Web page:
The year 1898 marked the artist's literary and theatrical debut: the drama Legenda I appeared in print, and the Municipal Theater staged the drama Warszawianka. Wyspianski was among the founders of the Society of Polish Artists , "Sztuka", and in 1898 became the artistic director of the magazine , "Życie". Creating in a certain isolation and keeping a distance from his surroundings, at that time he became much closer to the artistic community, frequenting ,,Paona", where he created a series of capital portraits of the establishment's regulars.
In 1900 he began work on the drama November Night and sketches of designs for stained glass windows for Wawel Cathedral; on September 18 he married Teofila Pytko, his aunt's maid and mother of his three children; on November 20 he was present at the wedding of his friend, writer Lucjan Rydel to Jadwiga Mikołajczykówna and at their famous wedding in Włodzimierz Tetmajer's manor house in Bronowice.He immortalized the event in the dissonant stage drama The Wedding, which premiered in Krakow on March 16, 1901.
In 1902, he was appointed docent in the department of decorative and ecclesiastical arts at the Academy of Fine Arts. Despite his deteriorating health, in 1903 he was engaged in staging his dramas on the stage of the Cracow theater, in 1904 in designing the decor of the Doctors' Department Store, arranging the so-called "Light House". Świetlica Towarzystwa Artystów Polskich , "Sztuka" (The Common Room of the Society of Polish Artists, "Art"), and, together with architect Władysław Ekielski, a project to restore the splendor of the Wawel Hill, abandoned by the Austrian authorities, intending to elevate it to the status of a symbolic Wawel Acropolis; he continued to enlarge the portrait gallery of prominent personalities, painted family images, and in December - persuaded by Feliks Jasieński - began a series of pastel landscapes of the view from the studio window. In 1905, he ran in a competition for the position of director of the Municipal Theater, but the unfavorable attitude of the community forced him to withdraw.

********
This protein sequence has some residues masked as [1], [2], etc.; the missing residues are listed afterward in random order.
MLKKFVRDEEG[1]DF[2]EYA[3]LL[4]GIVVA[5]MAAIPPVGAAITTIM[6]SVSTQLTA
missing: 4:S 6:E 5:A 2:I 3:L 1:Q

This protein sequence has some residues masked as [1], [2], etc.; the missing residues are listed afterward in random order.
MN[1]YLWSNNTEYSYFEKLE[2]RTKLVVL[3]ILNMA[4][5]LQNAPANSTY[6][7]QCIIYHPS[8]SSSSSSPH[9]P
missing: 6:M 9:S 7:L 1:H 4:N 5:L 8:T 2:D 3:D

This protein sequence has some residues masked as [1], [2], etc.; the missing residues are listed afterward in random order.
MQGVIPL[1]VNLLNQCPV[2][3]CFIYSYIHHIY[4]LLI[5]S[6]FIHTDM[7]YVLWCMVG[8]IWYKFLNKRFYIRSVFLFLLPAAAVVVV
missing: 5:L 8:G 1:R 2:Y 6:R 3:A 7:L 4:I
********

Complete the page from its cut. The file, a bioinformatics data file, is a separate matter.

A serious venereal disease was making rapid progress, and the artist briefly stayed in a treatment center for the neurologically ill. In the summer of 1906, he moved to his own home in the village of Węgrzce near Krakow, and was appointed a professor at the Academy. In 1907, dramas on historical, mythological and contemporary themes appeared in print. After a temporary improvement in his health in the summer, however, the artist died on November 28 in a Krakow clinic, surrounded by family and friends; after a solemn funeral mass at St. Mary's Church, the coffin was deposited in the Crypt of Merit of the Pauline Church on Skalka.
Subordinated to the imperative of artistic synthesis of the arts, Wyspianski's oeuvre, which closed between 1889 and 1907, includes 17 dramatic works and rhapsodies, as well as poetic trifles dedicated to friends, hundreds of portraits, dozens of landscapes, countless studies and drawings for stained glass and polychrome designs, costume studies and designs for scenography, furniture, book covers, vignettes, interludes and inventory drawings. One is struck by the unparalleled ardor and creative power of an artist subjected for many years to the pressures of a terminal illness.
His art, like the entire era, is made of contradictions. Creating his own artistic vision of the world and man, Wyspianski tries to reconcile tradition with contemporaneity, the reality of historical facts and everyday life, and observation of nature in his literary and painting works.
(Written by: Elżbieta Charazińska)
Early Art Auction
22 October 2023 CEST/Warsaw
Start price
107 898 EUR
129 478 - 172 637 EUR
Hammer price
142 426 EUR
Hammer price without Byuer's Premium
118 688 EUR
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Early Art Auction
22 October 2023 CEST/Warsaw